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Seals v. Chapman

United States District Court, E.D. Michigan, Southern Division

January 3, 2018

WAYNE SEALS, Petitioner,
v.
WILLIS CHAPMAN, Respondent.

          ORDER GRANTING MOTION TO STAY AND HOLD IN ABEYANCE PETITION FOR WRIT OF HABEAS CORPUS [Dkt. 4]

          Hon. George Caram Steeh

         This is a habeas case brought pursuant to 28 U.S.C. § 2254.

         Michigan prisoner Wayne Seals was convicted in the Wayne Circuit Court of second degree murder, assault with intent to commit great bodily harm, and commission of a felony with a firearm. Petitioner's habeas application raises two claims: (1) Petitioner was denied the effective assistance of trial counsel, and (2) the prosecutor committed misconduct. Presently before the Court is Petitioner's motion to stay the petition (Dkt. 4) so that he can exhaust his state court remedies with respect to a sentencing claim he wishes to raise in this action that was not presented to the state courts on direct appeal.

         I. Background

         Following Petitioner's 2013 convictions for the above offenses, he filed a direct appeal in the Michigan Court of Appeals, raising what now form his two habeas claims. The Michigan Court of Appeals affirmed in an unpublished opinion. People v. Seals, No. 316474 (Mich. Ct. App. Nov. 13, 204).Petitioner subsequently filed an application for leave to appeal in the Michigan Supreme Court. The Michigan Supreme Court denied the application on June 30, 2015. People v. Seals, No. 150765 (Mich. Sup. Ct. June 30, 2015).

         Petitioner states that on March 29, 2016, he filed a motion for relief from judgment in the trial court raising a new claim, asserting that his Sixth Amendment jury trial rights were violated by the trial court at sentencing. According to Petitioner, the trial court granted the motion, and he resentenced Petitioner to 7½ to 15 years for his second-degree murder conviction. The prosecutor appealed this decision, and that appeal is still pending in the Michigan Court of Appeals.

         II. Discussion

         A prisoner filing a petition for a writ of habeas corpus under 28 U.S.C. §2254 must first exhaust all state remedies. See O'Sullivan v. Boerckel, 526 U.S. 838, 845 (1999) (“state prisoners must give the state courts one full fair opportunity to resolve any constitutional issues by invoking one complete round of the State's established appellate review process”); Rust v. Zent, 17 F.3d 155, 160 (6th Cir. 1994). To satisfy this requirement, the claims must be “fairly presented” to the state courts, meaning that the prisoner must have asserted both the factual and legal bases for the claims in the state courts. See McMeans v. Brigano, 228 F.3d 674, 681 (6th Cir. 2000); see also Williams v. Anderson, 460 F.3d 789, 806 (6th Cir. 2006) (citing McMeans).

         A federal district court has discretion to stay a petition raising unexhausted claims to allow a petitioner to present those claims to the state courts and then return to federal court on a perfected petition. See Rhines v. Weber, 544 U.S. 269, 276 (2005). Stay and abeyance is available only in “limited circumstances” such as when the one-year statute of limitations poses a concern, and when the petitioner demonstrates “good cause” for the failure to exhaust state remedies before proceeding in federal court, the petitioner has not engaged in intentionally dilatory litigation tactics, and the unexhausted claims are not “plainly meritless.” Id. at 277.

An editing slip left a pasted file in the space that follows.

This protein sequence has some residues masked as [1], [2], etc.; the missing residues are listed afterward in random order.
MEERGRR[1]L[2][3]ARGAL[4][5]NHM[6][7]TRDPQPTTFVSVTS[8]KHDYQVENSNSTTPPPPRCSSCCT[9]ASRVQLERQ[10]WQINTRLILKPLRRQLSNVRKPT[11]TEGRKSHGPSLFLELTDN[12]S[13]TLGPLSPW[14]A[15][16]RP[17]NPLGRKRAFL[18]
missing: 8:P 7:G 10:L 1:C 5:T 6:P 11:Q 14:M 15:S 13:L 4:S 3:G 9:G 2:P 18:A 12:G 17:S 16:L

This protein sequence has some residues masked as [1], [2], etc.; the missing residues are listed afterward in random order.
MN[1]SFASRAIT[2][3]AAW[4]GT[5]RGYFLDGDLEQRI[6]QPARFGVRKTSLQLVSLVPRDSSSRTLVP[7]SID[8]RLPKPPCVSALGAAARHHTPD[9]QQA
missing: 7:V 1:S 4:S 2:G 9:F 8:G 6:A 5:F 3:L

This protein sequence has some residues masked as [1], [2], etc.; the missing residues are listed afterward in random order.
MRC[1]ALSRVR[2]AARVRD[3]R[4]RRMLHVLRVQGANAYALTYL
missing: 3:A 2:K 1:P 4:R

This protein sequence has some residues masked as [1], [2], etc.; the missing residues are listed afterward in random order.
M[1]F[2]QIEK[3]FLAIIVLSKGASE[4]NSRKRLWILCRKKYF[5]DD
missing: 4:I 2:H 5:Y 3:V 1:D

In the pending case, Petitioner's unexhausted sentencing claim does not appear to be plainly meritless - as indeed the trial court granting him relief - and he does not appear to be engaged in dilatory litigation tactics. Petitioner notes that he filed his motion for relief from judgment on March 29, 2016, about nine months after the Michigan Supreme Court denied relief on direct appeal. Dismissal of this case while Petitioner completes exhaustion of his sentencing claim could therefore result in a subsequent petition being barred by the one-year statute of limitations found in 28 U.S.C. § 2244(d). The Court therefore concludes that it is not an abuse of discretion to stay this case while Petitioner completes exhaustion of his state remedies.

         Where a district court determines that a stay is appropriate pending exhaustion of state court remedies, the district court “should place reasonable time limits on a petitioner's trip to state court and back.” Rhines, 544 U.S. at 278. Therefore, to ensure that there are no delays by McGinnis in exhausting his state court remedies, this Court will impose time limits within which he must proceed with his state court post-conviction proceedings. See Palmer v. Carlton, 276 F.3d 777, 781 (6th Cir. 2002).

         This tolling is conditioned upon McGinnis diligently pursuing relief in the state courts by continuing to pursue timely appeals in the state court of his motion for relief from judgment, and then returning to federal court within sixty (60) days of completing the exhaustion of his state post-conviction remedies. See Hargrove v. Brigano, 300 F.3d 717, 718 (6th Cir. 2002).

         III. Order

         Accordingly, it is ORDERED that Petitioner's motion to stay is GRANTED. The petition for writ of habeas corpus shall be held in abeyance pending completion of state post-conviction review proceedings. This tolling is conditioned upon Petitioner timely appealing any adverse ruling by the Michigan Court of Appeals to the Michigan Supreme Court and then filing a motion to reopen his habeas petition-using the case number already assigned to this case-within sixty (60) days after the conclusion of the state court post-conviction proceedings. Alternatively, should the decision of the trial court be upheld by the Michigan Court of Appeals, and should the prosecutor elect not to proceed to ...


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